He’s still a believer in the stock, if only a little less so.
As reported by the Globe and Mail, National Bank Financial analyst Zachary Evershed January 8 maintained his “Outperform” rating on Jamieson Wellness (Jamieson Wellness Stock Quote, Chart, News, Analysts, Financials TSX:JWEL) but cut his price target on the stock from $43.50 to $38.50.
Evershed says there is still room for JWEL to grow by fixing some fundamental errors.
“Though we consider Jamieson products to be in a mature phase in Canada, that does not preclude robust organic growth,” the analyst wrote. “Management notes that the company’s large market share was achieved despite being underindexed on physical shelf space. Pushing for shelf presence more in line with overall market share would allow JWEL to place more products in front of customers, which we believe may drive organic growth of 4-5 per cent annually. Growth drivers also include sustained innovation through new products and Canadian demographic tailwinds.”
Evershed says China could become a big growth area for JWEL.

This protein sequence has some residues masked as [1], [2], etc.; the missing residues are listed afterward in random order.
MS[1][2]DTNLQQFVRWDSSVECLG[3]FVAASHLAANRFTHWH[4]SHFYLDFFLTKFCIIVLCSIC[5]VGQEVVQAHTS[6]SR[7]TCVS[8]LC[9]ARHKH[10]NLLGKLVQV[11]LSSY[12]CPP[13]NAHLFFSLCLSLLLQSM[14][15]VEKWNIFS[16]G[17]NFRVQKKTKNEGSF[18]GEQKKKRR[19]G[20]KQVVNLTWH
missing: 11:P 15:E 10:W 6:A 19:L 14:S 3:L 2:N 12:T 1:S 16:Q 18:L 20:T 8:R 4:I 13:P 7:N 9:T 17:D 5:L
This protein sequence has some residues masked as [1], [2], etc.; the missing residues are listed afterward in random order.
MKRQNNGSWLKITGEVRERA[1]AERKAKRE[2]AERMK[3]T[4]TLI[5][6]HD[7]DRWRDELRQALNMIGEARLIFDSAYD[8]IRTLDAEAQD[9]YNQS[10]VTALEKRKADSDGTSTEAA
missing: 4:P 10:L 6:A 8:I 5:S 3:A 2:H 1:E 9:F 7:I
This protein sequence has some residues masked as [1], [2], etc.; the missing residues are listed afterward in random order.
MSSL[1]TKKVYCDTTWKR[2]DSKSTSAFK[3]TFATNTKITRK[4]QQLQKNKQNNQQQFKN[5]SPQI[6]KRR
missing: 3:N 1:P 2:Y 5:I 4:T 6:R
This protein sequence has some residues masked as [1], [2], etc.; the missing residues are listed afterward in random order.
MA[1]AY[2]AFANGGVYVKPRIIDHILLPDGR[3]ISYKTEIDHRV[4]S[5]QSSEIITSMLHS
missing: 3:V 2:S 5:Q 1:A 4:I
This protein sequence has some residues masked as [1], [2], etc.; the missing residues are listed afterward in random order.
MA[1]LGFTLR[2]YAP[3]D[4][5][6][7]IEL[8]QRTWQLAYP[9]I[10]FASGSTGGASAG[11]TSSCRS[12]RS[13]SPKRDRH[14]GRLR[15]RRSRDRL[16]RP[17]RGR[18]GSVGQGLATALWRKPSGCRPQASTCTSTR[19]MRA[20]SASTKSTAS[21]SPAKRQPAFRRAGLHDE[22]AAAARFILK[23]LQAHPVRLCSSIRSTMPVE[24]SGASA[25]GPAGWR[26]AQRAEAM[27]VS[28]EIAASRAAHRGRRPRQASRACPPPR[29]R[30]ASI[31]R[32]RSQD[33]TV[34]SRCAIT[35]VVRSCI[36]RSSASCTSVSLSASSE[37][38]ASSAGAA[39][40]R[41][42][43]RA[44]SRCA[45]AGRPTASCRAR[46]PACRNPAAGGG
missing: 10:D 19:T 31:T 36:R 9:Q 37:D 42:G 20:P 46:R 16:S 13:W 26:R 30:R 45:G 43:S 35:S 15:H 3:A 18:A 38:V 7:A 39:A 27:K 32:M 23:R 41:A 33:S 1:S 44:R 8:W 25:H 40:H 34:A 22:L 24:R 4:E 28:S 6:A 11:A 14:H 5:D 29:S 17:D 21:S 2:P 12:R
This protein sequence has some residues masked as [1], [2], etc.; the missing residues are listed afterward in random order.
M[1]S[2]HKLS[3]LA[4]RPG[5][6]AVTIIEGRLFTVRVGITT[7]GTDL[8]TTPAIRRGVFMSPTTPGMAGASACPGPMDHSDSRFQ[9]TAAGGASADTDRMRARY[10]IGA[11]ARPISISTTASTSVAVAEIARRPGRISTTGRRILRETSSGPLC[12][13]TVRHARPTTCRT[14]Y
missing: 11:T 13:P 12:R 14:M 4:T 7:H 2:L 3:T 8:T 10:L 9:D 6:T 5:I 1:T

“On the back of the DCP Partnership (Editor’s note: DCP Capital is a Beijing private equity firm that specializes in consumer brands) headquartered in as well as the distribution asset acquisition in China, the company expects growth to accelerate in Asia,” the analyst sais said. “Growing within the domestic retail market, increasing penetration in club, and especially expansion via its e-commerce platform are expected to put JWEL’s sales on a 20-30-per-cent growth trajectory over the next several years. Cross-border ecommerce opportunities remain extremely attractive in retail, with online penetration of 40-50 per cent in VMS [Vitamins, Minerals and other Supplements]. We estimate that the VMS category has grown at a 10-per-cent CAGR [compound annual growth rate] over the last five years, providing a significant growth runway for a small player. Weighing a potential global economic downturn, management notes its Chinese clientele is actively seeking foreign products for their superior quality over domestic products and are generally affluent, and thus, are less likely to compromise on their healthy habits.”
At press time, shares of Jamieson were down 1.4 per cent to $29.94.
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